Doctor turned serial killer in World War II Paris
By Elaine Lies
TOKYO (Reuters) - Nazi-occupied Paris was a terrible place to be in the waning days of World War II, with Jews, Resistance fighters and ordinary citizens all hoping to escape. Disappearances became so common they often weren't followed up.
And one man used the lawlessness for his own terrible purposes, killing perhaps as many as 150 people.
Yet it wasn't until thick black smoke seeped into buildings in a fashionable part of the city that firefighters and police were called to an elegant townhouse where they found body parts scattered around -- setting off a manhunt that led them, eventually, to Marcel Petiot.
The crime was very much of its time, said David King, who chronicled the hunt for Petiot in "Death in the City of Light."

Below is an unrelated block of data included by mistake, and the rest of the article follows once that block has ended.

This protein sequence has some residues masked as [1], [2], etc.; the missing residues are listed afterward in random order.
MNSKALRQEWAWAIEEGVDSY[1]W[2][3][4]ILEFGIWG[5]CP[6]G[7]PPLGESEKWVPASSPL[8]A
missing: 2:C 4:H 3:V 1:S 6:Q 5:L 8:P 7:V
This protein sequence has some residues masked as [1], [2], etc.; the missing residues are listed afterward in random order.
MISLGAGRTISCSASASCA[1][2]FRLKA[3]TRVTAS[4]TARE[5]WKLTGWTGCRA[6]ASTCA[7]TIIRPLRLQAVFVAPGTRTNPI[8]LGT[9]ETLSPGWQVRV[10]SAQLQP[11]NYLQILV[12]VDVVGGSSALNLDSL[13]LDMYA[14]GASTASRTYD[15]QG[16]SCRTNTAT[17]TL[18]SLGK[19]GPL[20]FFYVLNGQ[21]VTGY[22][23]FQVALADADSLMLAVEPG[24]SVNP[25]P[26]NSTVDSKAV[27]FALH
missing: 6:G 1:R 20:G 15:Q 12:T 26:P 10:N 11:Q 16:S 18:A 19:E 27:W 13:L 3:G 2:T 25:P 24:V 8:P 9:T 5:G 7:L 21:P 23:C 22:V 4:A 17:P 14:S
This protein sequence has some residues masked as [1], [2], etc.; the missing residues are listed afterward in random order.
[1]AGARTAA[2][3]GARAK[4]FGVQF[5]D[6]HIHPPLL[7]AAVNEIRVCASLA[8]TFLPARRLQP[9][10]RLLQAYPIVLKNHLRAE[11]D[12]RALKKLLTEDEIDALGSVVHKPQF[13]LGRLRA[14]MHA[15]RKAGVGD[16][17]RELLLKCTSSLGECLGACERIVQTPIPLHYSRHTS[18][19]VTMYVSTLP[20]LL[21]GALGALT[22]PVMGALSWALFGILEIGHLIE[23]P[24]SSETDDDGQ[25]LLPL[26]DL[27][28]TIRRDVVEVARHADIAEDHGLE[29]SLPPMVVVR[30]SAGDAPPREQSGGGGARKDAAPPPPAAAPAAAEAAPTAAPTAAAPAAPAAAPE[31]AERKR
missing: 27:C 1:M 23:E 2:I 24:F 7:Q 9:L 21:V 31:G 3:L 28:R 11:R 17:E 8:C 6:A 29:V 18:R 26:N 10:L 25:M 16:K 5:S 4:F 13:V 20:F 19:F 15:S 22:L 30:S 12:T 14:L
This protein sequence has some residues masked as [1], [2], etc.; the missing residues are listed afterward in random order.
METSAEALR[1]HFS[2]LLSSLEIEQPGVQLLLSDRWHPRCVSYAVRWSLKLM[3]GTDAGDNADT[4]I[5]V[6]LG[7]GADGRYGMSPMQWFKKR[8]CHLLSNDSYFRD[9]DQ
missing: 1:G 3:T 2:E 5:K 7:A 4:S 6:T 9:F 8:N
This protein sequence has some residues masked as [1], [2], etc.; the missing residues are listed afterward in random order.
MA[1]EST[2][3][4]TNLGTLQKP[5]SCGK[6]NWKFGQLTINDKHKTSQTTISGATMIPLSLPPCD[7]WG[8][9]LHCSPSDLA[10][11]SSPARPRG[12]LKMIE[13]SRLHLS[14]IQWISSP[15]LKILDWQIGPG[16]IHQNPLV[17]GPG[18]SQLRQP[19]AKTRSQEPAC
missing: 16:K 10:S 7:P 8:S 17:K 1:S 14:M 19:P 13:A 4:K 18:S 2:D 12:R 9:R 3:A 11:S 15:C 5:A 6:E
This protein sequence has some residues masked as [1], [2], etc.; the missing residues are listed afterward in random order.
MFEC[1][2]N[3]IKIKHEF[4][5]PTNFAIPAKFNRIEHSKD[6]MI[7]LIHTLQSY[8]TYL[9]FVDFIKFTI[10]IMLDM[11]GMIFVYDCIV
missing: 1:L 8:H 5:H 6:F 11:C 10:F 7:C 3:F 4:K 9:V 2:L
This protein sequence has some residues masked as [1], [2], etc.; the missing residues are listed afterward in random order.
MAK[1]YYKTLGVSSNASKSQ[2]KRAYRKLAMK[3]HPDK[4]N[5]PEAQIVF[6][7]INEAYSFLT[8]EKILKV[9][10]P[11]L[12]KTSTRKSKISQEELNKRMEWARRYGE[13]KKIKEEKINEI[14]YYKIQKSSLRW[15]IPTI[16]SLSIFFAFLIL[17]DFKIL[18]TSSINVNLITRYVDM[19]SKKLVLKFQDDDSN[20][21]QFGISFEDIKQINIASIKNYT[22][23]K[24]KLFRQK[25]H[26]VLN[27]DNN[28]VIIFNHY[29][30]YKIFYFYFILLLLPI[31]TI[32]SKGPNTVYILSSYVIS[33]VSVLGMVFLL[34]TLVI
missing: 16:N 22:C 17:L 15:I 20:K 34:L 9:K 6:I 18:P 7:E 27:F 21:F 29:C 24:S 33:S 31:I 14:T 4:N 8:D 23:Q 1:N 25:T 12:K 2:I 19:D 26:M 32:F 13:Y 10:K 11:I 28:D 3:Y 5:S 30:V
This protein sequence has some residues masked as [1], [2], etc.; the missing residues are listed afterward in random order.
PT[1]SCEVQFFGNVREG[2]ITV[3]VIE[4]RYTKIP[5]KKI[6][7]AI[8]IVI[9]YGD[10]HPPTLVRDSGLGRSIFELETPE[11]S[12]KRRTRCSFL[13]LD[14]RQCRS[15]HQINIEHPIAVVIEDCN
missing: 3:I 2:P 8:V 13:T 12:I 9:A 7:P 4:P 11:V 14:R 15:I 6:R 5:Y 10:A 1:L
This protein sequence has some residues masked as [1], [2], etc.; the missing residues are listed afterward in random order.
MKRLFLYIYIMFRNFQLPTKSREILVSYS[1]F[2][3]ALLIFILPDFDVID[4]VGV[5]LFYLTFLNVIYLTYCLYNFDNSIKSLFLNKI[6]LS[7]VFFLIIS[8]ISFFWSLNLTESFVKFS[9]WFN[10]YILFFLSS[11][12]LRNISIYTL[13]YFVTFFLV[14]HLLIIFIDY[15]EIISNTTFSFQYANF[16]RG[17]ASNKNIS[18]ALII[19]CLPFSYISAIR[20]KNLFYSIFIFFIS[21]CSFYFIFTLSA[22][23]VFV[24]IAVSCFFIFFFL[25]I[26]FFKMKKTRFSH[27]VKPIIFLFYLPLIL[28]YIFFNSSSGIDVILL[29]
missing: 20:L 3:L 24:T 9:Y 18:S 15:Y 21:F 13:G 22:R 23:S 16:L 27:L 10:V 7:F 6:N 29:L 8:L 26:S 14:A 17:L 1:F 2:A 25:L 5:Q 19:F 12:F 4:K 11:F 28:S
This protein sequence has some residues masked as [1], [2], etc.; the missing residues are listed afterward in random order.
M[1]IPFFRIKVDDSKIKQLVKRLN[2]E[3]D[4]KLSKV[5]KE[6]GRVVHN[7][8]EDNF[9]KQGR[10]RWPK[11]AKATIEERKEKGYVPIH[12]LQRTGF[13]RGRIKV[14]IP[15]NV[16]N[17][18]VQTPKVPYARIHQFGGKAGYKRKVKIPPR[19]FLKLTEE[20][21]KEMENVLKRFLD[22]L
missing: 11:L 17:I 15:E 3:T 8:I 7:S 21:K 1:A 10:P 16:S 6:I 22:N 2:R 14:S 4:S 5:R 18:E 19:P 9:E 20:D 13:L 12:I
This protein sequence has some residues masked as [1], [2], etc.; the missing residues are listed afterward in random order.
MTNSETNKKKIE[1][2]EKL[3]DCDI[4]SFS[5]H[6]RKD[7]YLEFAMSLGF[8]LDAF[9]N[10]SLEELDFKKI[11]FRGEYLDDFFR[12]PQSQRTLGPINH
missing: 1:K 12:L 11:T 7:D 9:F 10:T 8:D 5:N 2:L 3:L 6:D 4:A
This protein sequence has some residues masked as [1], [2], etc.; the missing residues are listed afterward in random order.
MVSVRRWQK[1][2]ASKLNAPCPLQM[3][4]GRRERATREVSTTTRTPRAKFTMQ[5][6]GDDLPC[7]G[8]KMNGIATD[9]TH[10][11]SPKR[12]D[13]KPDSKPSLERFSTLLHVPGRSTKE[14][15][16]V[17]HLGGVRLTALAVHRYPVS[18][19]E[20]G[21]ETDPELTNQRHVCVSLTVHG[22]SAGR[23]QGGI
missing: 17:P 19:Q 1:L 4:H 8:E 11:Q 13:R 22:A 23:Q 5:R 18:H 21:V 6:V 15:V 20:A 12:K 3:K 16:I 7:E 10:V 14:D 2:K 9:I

"Paris was not a good place to be. A lot of people were trying to leave Paris, a lot of people just disappearing. He had it plotted out, a very devious plan," said King, in a telephone interview.
"Respect for the law was tarnished under the Nazis. Even if you suspected something, a lot of people were very, very reluctant to go forward, especially if they were Jewish."
Petiot, as it turned out, was a respected physician who turned serial killer by night, preying largely on Jews desperate to leave Paris by luring them in with promises of escape. He was accused of murdering "only" some 27, but authorities suspected his real toll was far higher.
King, a former history professor, first stumbled across reference to the killings while browsing in a bookstore and picking up a World War Two memoir by a spy. At first, he couldn't believe what he read. Continued...